We do not oppose these safety committees, and we do rely on the carriers to live up to their responsibility for safety. But remember: We are the leaders in safety — always have been, always will be!
Your Safety Task Force encourages and urges you to work through your local LRs to ensure unsafe conditions and practices are documented, reported and corrected. Email us any question, condition, unsafe trend etc., and we will work to find a resolution.

It is time to lead, 

SMART Rail Safety Task Force


Are you prepared to make the decision?

  • How many times have you been a part of a crew-induced emergency?
  • Conductors, how many times have you alerted your engineer to take action to stop the train?
  • Engineers, do you discuss parameters with your conductors for emergency brake application in your job briefings?
  • Conductors, have you ever pulled the emergency brake (dumped the air) to stop your train?
  • Do you discuss the possible situation of emergency in your job briefings and develop an action plan?
  • Did you know that on the BNSF only three percent of crew-induced emergencies are performed by the conductor?

According to the SMART Rail Safety Task Force, this message is not intended for conductors to take control of the locomotive from the hands of the engineer. This message is meant to encourage crews to work together for safe train operation. Conductors must know they are empowered to take action if deemed necessary after assessing the situation with their engineer. It is paramount for both crewmembers to stay engaged and focused on the task at hand for safe train operations.

All too often when signals are run, speeding is excessive or train handling is improper, conductors say, “I thought the engineer had it.”

Tips for success:

  1. Job briefing: crews discuss parameters for conductors to take action and put that plan in place for emergency situations.
  2. Conductors must stay focused and alert your engineer that he or she needs to take action.
  3. Engineers must remain vigilant and aware of their situation.

CSX operating rule: 301 – control of train speed 

  • 301.1: Crewmembers must notify the locomotive operator of any condition that requires the train to reduce speed or stop not more than five miles, but not less than two miles, before reaching the condition.
  • 301.2: If the locomotive operator fails to control the train in accordance with authorized speed, other crewmembers must take action to ensure the safety of the train. When train speed exceeds authorized speed by:( a.) Less than five mph, other crewmembers must direct the locomotive operator to slow the train to authorized speed, or (b.) five mph or more, other crewmembers must direct the locomotive operator to stop the train and immediately report the occurrence to the proper authority. The train must not proceed until released.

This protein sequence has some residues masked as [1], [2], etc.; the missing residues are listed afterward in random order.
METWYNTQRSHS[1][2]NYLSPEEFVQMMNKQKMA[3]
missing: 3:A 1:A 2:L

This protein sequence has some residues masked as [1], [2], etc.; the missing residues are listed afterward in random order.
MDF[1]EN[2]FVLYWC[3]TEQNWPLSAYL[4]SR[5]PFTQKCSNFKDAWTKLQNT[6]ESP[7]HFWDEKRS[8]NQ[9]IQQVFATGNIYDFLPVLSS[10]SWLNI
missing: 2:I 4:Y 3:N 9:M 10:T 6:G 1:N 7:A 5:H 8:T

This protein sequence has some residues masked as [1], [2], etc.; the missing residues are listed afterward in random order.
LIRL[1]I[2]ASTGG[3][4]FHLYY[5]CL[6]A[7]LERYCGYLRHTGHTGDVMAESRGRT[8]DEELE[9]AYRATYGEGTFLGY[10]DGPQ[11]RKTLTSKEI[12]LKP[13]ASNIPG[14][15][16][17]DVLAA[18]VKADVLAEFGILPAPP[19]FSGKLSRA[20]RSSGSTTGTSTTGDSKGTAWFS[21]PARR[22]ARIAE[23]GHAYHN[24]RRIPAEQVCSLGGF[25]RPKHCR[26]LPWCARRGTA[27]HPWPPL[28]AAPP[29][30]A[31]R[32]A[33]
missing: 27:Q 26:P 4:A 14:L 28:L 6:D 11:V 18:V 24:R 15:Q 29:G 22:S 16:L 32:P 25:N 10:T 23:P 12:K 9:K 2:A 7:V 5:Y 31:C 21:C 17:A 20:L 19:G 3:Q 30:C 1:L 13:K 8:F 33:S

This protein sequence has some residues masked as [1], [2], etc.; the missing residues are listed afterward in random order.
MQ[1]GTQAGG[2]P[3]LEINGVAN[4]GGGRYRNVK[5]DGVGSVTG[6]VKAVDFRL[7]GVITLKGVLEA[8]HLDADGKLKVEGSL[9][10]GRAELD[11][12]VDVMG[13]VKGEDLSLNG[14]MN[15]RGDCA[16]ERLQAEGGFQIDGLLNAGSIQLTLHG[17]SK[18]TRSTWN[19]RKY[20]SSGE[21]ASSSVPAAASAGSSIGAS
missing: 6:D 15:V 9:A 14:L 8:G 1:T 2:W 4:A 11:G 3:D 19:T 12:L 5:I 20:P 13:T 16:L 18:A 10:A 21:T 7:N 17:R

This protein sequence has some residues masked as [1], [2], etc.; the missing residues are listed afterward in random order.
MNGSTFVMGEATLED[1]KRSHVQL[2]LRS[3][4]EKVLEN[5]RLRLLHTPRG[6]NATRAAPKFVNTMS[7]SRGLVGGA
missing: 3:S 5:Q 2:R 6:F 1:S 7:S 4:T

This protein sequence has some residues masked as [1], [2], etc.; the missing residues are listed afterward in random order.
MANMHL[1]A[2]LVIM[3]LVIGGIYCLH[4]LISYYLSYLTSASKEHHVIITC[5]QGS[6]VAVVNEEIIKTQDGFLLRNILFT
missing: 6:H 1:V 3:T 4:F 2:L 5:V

• 301.3: Make an emergency air brake application to stop the train if the: (a.) automatic braking system fails to respond as expected, or (b.) locomotive operator fails to take action when the train is required to stop or (c.) locomotive operator becomes incapacitated.

Do you see an unsafe trend developing, do you have an idea that will make our work place a safer one? Click here to email your SMART Rail Safety Task Force.

(This is Safety Alert #10 in a series of alerts posted by the SMART Rail Safety Task Force.)

As most railroaders can attest, there are times that procedures and operating rules set by the FRA or imposed by carriers can be difficult to understand. The language may seem vague, and the ballast-level application often is left up to interpretation, which leads to ambiguity and confusion.

Other rules and procedures are crystal clear, but the ballast-level application depends on an individual’s level of training and professionalism.

With conductor certification, this responsibility has been highlighted and enhanced, and retaining certification can depend on proper ballast-level application of operating rules.

This brings us to the proper application of one of the most important and consistent rules throughout the nation, which was put into place by the FRA to protect life, limb and property during circumstances that require the utmost attention to detail and all crew members’ undivided attention: restricted speed.

The foundation of restricted speed for all rail carriers is found at Code of Federal Regulations, Section 49, Part 236, Subpart G-Definitions § 236.812, dealing with speed restriction. It requires “A speed that will permit stopping within one-half the range of vision, but not exceeding 20 miles per hour.”